“Our society has made the word ‘suicide’ a dirty word. Something people know exists, but no one can bring themselves to say out loud. The problem with that way of thinking is while we are being silent, people are dying. These are real people — brothers, sisters, husbands, wives, mothers, fathers, people’s children. It’s silence with deadly consequences.
We had been married for almost six years when I began to notice things weren’t quite right. He became much more withdrawn, agitated, and was drinking more heavily. I could see he was battling something, but despite my questioning, he wouldn’t open up to me.
As his behavior became increasingly erratic, it put a bigger and bigger strain on our marriage. The more I tried to intervene, the more he withdrew until I gave him an ultimatum — he needed to get help, or I needed a divorce.
It was a night that would change my life forever.
I can’t tell you many details about that night. I don’t know what I was wearing, what the weather was, but I do know something jolted me awake sometime between midnight and 1 a.m. I’m not sure what it was, but as soon as I woke, I knew something was terribly wrong. That night I had been sleeping in the bedroom and he slept downstairs, so when I woke up, I immediately went looking for him.
I searched the house room-by-room and when I got to the office, I saw it. The door to the gun safe was open. The safe was never open. There was a note on the desk. Immediately, I knew what sort of Hell I was about to experience.
I knew what I was going to find but at this point adrenaline and sheer panic set it. I had hoped maybe I would find him in time to stop him from doing what I knew he was going to do. When I found him, I felt as if I had a complete out of body experience. I remember screaming in my backyard, crying to the 911 operator, checking him for a pulse I knew wouldn’t be there. However, it was as if I was watching someone else going through these motions and it wasn’t me.
I vaguely remember sitting on the couch in my home as the deputy coroner asked me endless questions regarding my husband’s mental state before the suicide. He asked about our marriage. He asked about his erratic behavior. I answered the best I could, but I kept fixating on the literal blood left on my hands from checking for a pulse and feeling like I had caused this by asking for a divorce. Even as I washed my hands and watched the blood go down the sink, I still had this sense of guilt there was something I could have done.
When my husband died, I was a stay at home mom to my two young boys. I had a bachelor’s degree and a master’s degree but hadn’t worked in the traditional sense for over four years. Almost immediately, the economic consequences of suicide hit me. I was still reeling with grief and suddenly found myself left without health insurance, a steady income, and since the suicide happened at home, a house we could return to.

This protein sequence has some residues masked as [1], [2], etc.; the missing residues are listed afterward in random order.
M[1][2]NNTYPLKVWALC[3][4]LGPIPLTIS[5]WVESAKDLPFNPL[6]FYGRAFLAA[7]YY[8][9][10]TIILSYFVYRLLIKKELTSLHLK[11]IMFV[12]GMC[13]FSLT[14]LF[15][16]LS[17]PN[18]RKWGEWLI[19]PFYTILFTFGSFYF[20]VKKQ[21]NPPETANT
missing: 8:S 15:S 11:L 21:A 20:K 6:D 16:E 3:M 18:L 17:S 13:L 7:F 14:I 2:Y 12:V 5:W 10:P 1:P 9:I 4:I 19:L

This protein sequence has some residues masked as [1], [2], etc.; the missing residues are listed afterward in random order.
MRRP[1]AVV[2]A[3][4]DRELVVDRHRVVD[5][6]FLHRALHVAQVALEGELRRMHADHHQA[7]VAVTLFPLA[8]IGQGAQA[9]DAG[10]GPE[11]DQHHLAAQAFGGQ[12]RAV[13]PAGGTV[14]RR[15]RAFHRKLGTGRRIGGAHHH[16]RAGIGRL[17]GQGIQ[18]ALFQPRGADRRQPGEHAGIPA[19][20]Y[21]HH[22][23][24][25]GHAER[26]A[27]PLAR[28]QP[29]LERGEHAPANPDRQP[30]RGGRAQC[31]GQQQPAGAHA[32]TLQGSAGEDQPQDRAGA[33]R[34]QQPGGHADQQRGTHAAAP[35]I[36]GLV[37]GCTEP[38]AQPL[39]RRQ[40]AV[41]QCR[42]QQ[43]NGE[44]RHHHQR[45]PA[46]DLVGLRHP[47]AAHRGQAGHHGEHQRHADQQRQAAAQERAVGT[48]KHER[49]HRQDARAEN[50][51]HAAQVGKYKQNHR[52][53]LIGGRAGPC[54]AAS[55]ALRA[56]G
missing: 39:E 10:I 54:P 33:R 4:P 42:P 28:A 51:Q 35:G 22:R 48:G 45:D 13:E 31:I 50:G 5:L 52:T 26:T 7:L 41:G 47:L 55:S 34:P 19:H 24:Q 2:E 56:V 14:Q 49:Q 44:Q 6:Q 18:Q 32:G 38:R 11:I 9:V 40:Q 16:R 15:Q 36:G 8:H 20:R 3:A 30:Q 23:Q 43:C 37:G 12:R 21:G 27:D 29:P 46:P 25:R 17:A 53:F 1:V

Those following weeks and months became a dizzying maze of navigating different social service agencies as I applied for healthcare through the Health Insurance Marketplace, enrolled the boys in CHIP, and applied for childcare assistance. This is all while navigating the seemingly endless number of things that must be handled when a spouse dies.
All through this, I’m putting on a brave face for my boys. They had been through so much; I didn’t want them to see mom break down. When you lose someone to suicide you need to make sure to take the appropriate time to grieve and to heal. What I didn’t realize was I wasn’t taking care of my own needs. I began feeling depressed and isolated. Even though I put on a happy face in public, I began to feel my life lacked purpose. Inside, I was drowning.
They say when you are on an airplane and there is an emergency you must put on your own oxygen mask first because if you pass out you won’t be able to help anyone else. Two years after my husband died, I realized I had never put on my mask.
So, I decided to go back to work.
The day I decided to go back to work was also the same day I found a job posting for a Director of Development at Mental Health America in Southwestern Pennsylvania. It was almost as if it was meant to be. If you aren’t familiar with Mental Health America, it is the nation’s leading community-based nonprofit dedicated to educating people about and fighting the stigma surrounding mental health and substance use disorders. Here in Southwestern Pennsylvania, we have been lucky enough to have had an affiliate of Mental Health America for over 55 years.